"social web" entries

Social Science Moves from Academia to the Corporation

This is the latest of a series of posts addressing questions regarding social technologies. Previous posts: The Evangelist Fallacy, Captivity of the Commons and The Digital Panopticon. These topics will be opened to live discussion in an upcoming webcast on May 27 with a special guest to be announced. In order to control a thing you must first classify a…

The Digital Panopticon

This post is part three of a series raising questions about the mass adoption of social technologies. These posts will be opened to live discussion in an upcoming webcast on May 27. In 1785 utilitarian philosopher Jeremy Bentham proposed architectural plans for the Panopticon, a prison Bentham described as “a new mode of obtaining power of mind over mind, in a quantity hitherto without example.” Its method was a circular grid of surveillance; the jailors housed in a central tower being provided a 360-degree view of the imprisoned. Prisoners would not be able to tell when a jailor was actually watching or not. The premise ran that under the possibility of total surveillance (you could be being observed at any moment of the waking day) the prisoners would self-regulate their behavior to conform to prison norms.

Captivity of the Commons

This post is part two of the series, “The Question Concerning Social Technology”. Part one is here. These posts will be opened to live discussion in an upcoming webcast on May 27. In January 2002 DARPA launched the Information Awareness Office. The mission was to, “ imagine, develop, apply, integrate, demonstrate and transition information technologies, components and prototype, closed-loop, information systems that will counter asymmetric threats by achieving total information awareness (emphasis added)” The notion of a government agency achieving total information awareness was too Orwellian to ignore. Under criticism that this “awareness” could quickly migrate to a mass surveillance system the program was defunded.

The Question Concerning Social Technology

I am an evangelist of social media and an active participant: on Linked In (business), MySpace (music) and Facebook (increasingly my online identity), I blog on several sites and I am a daily user of Twitter. I also make my living speaking to companies about the value and operating principles of these more open, participatory technologies. I have read the proponents that abound (Why I Love Twitter, Groundswell, Here Comes Everybody etc.) and found much to agree with. I have read the detractors (“Is Google Making Us Stupid?” …, Facebook Addiction is Real etc.…) and found little to agree with.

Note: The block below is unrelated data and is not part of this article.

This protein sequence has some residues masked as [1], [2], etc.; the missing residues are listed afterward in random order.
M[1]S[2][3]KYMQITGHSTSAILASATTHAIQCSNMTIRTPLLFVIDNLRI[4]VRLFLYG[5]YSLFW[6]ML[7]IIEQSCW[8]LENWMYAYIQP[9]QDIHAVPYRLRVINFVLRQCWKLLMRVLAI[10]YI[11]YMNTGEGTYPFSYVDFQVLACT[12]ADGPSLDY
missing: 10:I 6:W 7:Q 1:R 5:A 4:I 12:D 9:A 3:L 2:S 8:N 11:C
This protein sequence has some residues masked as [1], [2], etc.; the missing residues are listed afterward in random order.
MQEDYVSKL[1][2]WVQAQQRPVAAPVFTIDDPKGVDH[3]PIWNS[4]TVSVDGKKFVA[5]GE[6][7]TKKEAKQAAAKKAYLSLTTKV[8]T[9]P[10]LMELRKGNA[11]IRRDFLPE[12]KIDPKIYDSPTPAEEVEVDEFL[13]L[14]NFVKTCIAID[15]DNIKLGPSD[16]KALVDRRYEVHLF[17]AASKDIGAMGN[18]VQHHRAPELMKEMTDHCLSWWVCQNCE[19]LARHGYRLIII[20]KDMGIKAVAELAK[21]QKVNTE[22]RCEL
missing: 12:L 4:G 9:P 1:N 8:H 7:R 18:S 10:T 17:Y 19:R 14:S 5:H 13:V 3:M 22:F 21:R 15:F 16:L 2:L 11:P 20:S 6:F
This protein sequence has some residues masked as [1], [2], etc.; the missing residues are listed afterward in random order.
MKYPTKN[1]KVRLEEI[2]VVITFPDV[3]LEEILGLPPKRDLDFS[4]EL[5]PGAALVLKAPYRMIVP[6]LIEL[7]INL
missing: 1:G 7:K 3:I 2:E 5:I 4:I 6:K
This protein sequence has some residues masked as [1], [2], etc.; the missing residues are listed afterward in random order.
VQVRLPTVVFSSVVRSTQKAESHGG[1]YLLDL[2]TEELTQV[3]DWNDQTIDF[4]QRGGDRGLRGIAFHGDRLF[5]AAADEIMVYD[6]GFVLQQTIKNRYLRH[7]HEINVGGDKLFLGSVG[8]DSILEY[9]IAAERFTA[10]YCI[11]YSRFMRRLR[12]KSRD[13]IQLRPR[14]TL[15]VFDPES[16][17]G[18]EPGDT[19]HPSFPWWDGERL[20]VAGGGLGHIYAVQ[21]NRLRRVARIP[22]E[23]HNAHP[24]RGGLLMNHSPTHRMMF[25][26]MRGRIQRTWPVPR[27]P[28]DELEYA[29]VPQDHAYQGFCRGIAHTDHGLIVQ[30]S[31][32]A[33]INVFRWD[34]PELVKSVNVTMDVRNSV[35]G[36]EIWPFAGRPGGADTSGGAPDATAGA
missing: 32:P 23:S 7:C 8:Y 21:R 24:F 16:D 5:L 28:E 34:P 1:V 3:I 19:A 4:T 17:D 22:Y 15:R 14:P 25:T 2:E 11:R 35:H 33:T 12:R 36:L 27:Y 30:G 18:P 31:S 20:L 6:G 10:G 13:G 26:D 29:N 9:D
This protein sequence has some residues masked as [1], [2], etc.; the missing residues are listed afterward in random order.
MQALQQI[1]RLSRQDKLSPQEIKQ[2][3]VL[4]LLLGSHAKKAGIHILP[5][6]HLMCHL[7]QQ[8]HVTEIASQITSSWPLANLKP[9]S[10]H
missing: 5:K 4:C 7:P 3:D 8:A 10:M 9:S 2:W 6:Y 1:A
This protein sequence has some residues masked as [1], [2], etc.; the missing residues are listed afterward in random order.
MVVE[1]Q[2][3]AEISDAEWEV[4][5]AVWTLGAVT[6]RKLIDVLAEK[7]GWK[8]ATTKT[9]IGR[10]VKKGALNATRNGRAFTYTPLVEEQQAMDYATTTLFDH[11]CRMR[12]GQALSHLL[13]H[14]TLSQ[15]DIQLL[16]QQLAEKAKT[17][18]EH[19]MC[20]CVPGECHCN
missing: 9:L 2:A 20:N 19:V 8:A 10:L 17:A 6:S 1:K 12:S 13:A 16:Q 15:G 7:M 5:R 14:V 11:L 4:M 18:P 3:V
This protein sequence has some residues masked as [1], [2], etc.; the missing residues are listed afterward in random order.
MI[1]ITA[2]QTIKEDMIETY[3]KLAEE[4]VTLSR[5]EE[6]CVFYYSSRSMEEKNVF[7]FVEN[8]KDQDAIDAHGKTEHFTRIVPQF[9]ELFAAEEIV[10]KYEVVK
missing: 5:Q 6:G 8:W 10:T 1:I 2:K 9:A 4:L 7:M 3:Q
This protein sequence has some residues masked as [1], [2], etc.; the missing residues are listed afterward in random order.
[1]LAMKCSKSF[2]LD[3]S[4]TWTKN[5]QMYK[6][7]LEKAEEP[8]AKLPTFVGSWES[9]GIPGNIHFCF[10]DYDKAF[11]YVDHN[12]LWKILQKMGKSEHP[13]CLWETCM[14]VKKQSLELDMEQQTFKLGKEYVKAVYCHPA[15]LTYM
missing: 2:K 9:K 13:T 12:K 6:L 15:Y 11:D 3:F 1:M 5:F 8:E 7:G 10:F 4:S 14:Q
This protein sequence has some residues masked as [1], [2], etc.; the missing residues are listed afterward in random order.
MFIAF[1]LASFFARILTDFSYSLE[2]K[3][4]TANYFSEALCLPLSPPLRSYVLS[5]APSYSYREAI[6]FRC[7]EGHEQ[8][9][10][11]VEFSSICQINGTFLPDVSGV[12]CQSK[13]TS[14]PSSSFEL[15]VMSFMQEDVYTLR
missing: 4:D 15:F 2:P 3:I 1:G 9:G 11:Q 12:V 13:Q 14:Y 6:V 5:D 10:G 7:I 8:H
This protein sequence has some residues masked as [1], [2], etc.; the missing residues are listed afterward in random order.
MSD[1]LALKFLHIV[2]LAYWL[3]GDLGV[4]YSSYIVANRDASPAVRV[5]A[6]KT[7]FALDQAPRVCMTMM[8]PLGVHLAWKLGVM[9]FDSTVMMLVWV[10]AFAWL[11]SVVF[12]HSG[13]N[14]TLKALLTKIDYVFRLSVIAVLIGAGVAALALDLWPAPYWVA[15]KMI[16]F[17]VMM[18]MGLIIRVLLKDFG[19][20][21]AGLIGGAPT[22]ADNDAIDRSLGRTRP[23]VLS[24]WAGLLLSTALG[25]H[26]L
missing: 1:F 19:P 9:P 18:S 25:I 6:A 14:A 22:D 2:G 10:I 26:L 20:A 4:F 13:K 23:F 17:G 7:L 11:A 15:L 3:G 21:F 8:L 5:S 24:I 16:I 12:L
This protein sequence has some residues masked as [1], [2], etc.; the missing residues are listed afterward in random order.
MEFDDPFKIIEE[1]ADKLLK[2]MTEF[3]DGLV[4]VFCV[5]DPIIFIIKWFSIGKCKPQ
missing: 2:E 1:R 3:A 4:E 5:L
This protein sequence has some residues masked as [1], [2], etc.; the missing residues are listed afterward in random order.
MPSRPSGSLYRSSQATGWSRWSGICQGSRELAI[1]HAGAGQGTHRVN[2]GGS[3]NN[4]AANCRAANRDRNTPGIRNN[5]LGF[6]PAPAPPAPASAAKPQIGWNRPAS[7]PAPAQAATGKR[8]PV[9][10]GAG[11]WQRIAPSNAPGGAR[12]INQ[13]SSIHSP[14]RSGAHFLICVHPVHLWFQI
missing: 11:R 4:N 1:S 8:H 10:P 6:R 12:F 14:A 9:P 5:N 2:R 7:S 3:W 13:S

How Big Data Impacts Analytics

Research for our just published report on Big Data management technologies, included conversations with teams who are at the forefront of analyzing massive data sets. We were particularly impressed with the work being produced by Linkedin's analytics team. [We have more details on Linkedin's analytics team, in an article in the upcoming issue of Release 2.0.] At the second Social…

Four short links: 13 Mar 2009

Four short links: 13 Mar 2009

Museums, Labs, Businesses, and Hash–all in today’s four short links:

  1. Shelley Bernstein Talks About the Brooklyn Museum at the National Library of New Zealand (Paul Reynolds) — I’ve written about Shelley’s work before. Brooklyn [Museum] is not about using social media as just another marketing and visitor experience tool-set. Rather, as Bernstein said last night, Brooklyn Museum itself is now a social network – that is its job – to be a center for the community to have a conversation. Wonderful to see New Zealand continuing to learn from the best.
  2. Google Labs India — interesting projects, including Digital Noticeboard and SMS Channels (Google ID required to view the latter). Interesting to see the projects worked on in different countries. The latter is like Mozes.
  3. Privacy and Free Speech, It’s Good for Business (PDF!) — Northern California ACLU have produced a book aimed at businesses that frames free speech issues as a business good: The practical tips and real-life business case studies in this Guide will help you to avoid having millions read about your privacy and free speech mistakes later. The advice is straightforward and specific, not of the vague and “don’t be evil” variety. Give users an opportunity to defend their anonymity. Provide notice, within no more than seven days of receipt of a subpoena, to each user whose personal information is sought, and inform the user of her right to file a motion to quash (fight) the subpoena. Give the user at least thirty days from the time notice is received to file a motion to quash the subpoena. (via BoingBoing)
  4. pHash, The Open Source Perceptual Hash Library — a perceptual hash is a signature for a file, built in a way that two files that represent similar things (e.g., two photographs of the same poster). (via Joshua’s delicious stream)

Facebook in 2010: no longer a walled garden

A lot of what I've been working on the past two years has been built on the assumption that the model that social networks use today will fundamentally change. Social networks have largely been built on the premise of being walled gardens in such a way that users can't communicate or share content or friends across networks; put simply this is what keeps a Facebook user from being able to send a message to a MySpace user. This is the same model that destroyed AOL, CompuServe and Prodigy's ISP businesses when normal people chose the Internet itself versus their thoughtfully curated walled gardens.